Kāinga Ora a no-show at public meeting about Kerikeri social housing plans

Artist’s impression of a three-storey social housing building proposed for Clark Rd in Kerikeri. Photo / Kāinga Ora

Social housing agency Kāinga Ora says it won’t attend a public meeting on Wednesday evening about its plans for Kerikeri because invited speakers include candidates in the upcoming general election.

Regional director Jeff Murray said Kāinga Ora, formerly Housing NZ, had a duty to remain politically neutral.

The meeting organisers had invited a number of election candidates as speakers, which made this discussion “inherently party-political in nature”.

Kāinga Ora’s decision not to attend the meeting, in the Turner Centre auditorium from 5.30pm, has disappointed event organisers from community groups Our Kerikeri and Vision Kerikeri.


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They say it aimed to inform the community and had changed the format, splitting the meeting into two parts with only the last 15 minutes set aside for a political panel, in an effort to persuade Kāinga Ora to take part.

Correspondence seen by the Advocate shows that the project developers, Gemscott Limited, were instructed by Kāinga Ora not to attend.

Far North District Council chief executive Blair King will attend the meeting. Kahika (Mayor) Moko Tepania is expected to take part along with councillors Ann Court, Felicity Foy, Babe Kapa and Steve McNally, whose areas of expertise include roading, housing and planning.

Recently named Northland election candidates Shane Jones (NZ First) and Grant McCallum (National) are also expected.


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Northland MP Willow-Jean Prime and Tai Tokerau MP Kelvin Davis (Labour) can’t attend in person because Parliament is sitting at that time but it’s understood they hope to take part via Zoom.

The meeting will be led by Tania McInnes, a former deputy mayor now based in Whangārei, who has taken on the role of “neutral facilitator”.

The meeting was triggered by a flurry of social housing announcements in Kerikeri, in particular a development on three adjoining properties on Clark Rd and King St in the town centre.

If approved, it will include a three-storey, 12-home apartment building and 14 two-storey duplex townhouses.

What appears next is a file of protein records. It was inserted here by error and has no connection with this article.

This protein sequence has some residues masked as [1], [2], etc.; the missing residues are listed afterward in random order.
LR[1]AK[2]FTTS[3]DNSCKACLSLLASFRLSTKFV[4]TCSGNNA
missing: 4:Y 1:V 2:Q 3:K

Kāinga Ora has also recently purchased a property at 115 Kerikeri Rd, between the SPCA op shop and Kerikeri Retirement Village.

The plans have sparked concerns about housing scale and density, inadequate infrastructure and especially a lack of planning in the town centre which objectors say will be changed irreversibly by ad hoc development.

On the other hand, both Our Kerikeri and Vision Kerikeri acknowledge the need for more social housing in the Far North. The number of public homes available in the district has declined sharply in recent decades.

Our Kerikeri trustee Vince Buxton said the meeting had been intended as a forum for transparent, meaningful engagement with information flowing both ways.

Kāinga Ora representatives were free to leave before the final part of the meeting involving political candidates and invited MPs.

Buxton said Kāinga Ora had so far failed to keep the community properly informed, so volunteers from the two community groups had been forced to take time off from their jobs and dip into their own pockets to organise the meeting.


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Kāinga Ora’s drop-in sessions, with only a few residents from surrounding streets invited, were aimed at minimal community engagement, he said.

The plans, which would increase the town centre’s population by 10 per cent and change its social structure, were being pushed through with little regard for what was still just a small town.

The community would be disappointed by the government agency’s no-show, Buxton said.

Murray said Kāinga Ora had started its own community engagement with information and meeting invitations going out to Kerikeri service providers and school boards of trustees.

“I’m happy to organise and attend other meetings with individual community groups. Any group in the Kerikeri area that wants a meeting can get in touch,” he said.

■ Far North District Council planning and policy group manager Roger Ackers said Gemscott had lodged four resource consent applications for the Clark Rd and King St properties. One application for 4 King St had been withdrawn in January with a new one lodged in February, but had been returned to Gemscott because it was incomplete. Applications for 3 and 5 Clark Rd were lodged in February. A decision as to whether they would be publicly notified was expected in the next two weeks.


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